The existing approach uses the advanced encryption standard (AES) for data bursts securing. The proposed approach uses stream cipher based RC4 algorithm for data burst confidentiality. Moreover we use quantum based key distribution schemes for transferring the keys.

The rest of the paper is organized as follows. Section 3 gives the overview of quantum key generation for our burst encryption. Section 4 will have our proposed burst encryption scheme. Finally we discuss our results in Section 5.

3. QKD Based Key Generation for Burst Encryption

Cryptography systems can be classified into symmetric-key systems and public-key systems. Symmetric-key cryptography is an encryption technique in which both the sender and receiver share the same key. Symmetric-key cryptosystems use the same key for encryption and decryption of a message, while a message or group of messages may have a different key than others. A drawback of symmetric ciphers is the key management required to use them securely. Here we are generating a symmetric key using quantum key distribution for encrypting and decrypting the burst.

It is proven that when the length of the message (in other words, if the rate at which the key can be transported) equals the data speed, the encryption performed on the message through a simple technique such as exclusive OR operation will be theoretically unbreakable cipher [11]. Since there is no secure way of sending the random key over a public channel, the use of quantum cryptography can be envisaged as matching the performance of the theoretically unbreakable cipher. In short, quantum cryptography is ideally suited for OBS since it is fundamentally based on the quantum properties of the photons. Besides leading to a theoretically unbreakable scheme, the quantum based encryption technology is well matched for use in an end-to-end photonic environment, which the OBS environment typifies.

3.1. Quantum Cryptography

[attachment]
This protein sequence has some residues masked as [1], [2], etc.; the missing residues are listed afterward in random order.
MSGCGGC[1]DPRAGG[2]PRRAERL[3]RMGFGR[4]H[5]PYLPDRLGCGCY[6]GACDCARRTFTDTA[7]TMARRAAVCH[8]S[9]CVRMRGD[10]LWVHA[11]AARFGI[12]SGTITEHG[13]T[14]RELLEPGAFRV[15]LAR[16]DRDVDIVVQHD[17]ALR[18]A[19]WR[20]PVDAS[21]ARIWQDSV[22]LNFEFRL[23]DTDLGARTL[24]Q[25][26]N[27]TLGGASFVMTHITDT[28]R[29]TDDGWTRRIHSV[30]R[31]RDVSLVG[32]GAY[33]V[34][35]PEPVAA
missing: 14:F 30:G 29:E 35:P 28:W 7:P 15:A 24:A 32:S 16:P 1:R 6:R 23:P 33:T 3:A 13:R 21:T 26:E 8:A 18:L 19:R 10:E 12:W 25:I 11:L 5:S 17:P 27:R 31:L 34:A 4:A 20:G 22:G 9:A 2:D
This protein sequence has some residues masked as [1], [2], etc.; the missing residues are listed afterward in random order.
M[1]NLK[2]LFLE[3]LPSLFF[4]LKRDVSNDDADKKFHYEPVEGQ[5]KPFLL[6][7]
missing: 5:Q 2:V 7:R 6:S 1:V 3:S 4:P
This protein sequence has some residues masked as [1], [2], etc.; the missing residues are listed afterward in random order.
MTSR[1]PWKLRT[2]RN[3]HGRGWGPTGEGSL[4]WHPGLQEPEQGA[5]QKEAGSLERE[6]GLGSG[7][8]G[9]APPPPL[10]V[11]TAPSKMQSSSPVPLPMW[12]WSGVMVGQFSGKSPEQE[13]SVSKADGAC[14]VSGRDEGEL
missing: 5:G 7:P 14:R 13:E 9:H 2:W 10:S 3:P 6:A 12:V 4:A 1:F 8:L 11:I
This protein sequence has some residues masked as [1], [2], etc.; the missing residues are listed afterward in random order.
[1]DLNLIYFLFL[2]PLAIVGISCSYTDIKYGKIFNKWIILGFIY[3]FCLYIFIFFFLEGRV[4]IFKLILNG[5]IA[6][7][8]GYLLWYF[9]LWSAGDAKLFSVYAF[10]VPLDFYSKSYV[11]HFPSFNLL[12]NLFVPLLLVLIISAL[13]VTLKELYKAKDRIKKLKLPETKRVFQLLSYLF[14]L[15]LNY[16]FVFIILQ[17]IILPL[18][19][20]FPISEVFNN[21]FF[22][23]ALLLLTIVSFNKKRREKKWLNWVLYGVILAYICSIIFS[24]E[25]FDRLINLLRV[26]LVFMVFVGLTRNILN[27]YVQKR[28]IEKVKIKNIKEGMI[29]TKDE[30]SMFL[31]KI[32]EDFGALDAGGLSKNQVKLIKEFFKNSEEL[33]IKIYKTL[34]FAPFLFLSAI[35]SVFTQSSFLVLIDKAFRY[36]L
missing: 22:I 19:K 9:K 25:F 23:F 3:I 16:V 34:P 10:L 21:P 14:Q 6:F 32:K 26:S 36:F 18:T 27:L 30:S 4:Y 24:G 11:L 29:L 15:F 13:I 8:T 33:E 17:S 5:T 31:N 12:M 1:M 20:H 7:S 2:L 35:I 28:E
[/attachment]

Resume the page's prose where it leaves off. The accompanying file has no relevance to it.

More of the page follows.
It is built based on Heisenberg’s uncertainty principle. It states that certain pairs of physical properties cannot be calculated simultaneously [12]. If one of them is calculated, the other gets disturbed and becomes impossible to compute. Quantum key distribution uses a separate channel to transmit key. It carries photons of random polarization and is known as Q-Bits. Photons get altered when they are measured. Thus data through this channel cannot be intercepted without being detected. This is achieved by sender encoding the bits of the key as quantum data and sending them to receiver. If third party tries to learn these bits, then the messages will be disturbed and both the sender and receiver will notice thereby making it unbreakable. The key is thus typically used for encrypted communication. The security of QKD can be proven mathematically without imposing any restrictions on the abilities of an eavesdropper, something that is not possible with classical key distribution. This is frequently described as “unconditional security” even though there are some minimal assumptions required including that the laws of quantum mechanics apply and that Sender and Receiver are able to authenticate each other, that is, third party should not be able to impersonate Sender or Receiver as otherwise a man-in-the-middle attack would be possible. QKD is the only example of commercially available quantum cryptography. There are three main security protocols for QKD, namely, B92, BB84, and entanglement based QKD. In this paper we use two-stage quantum key generation using B92 and BB84 protocols. In BB84 protocol we use two polarization states called rectilinear (R) and diagonal (D). The single photon could be polarized as four states: H, V, 45°, and 135° which are shown in Table 1.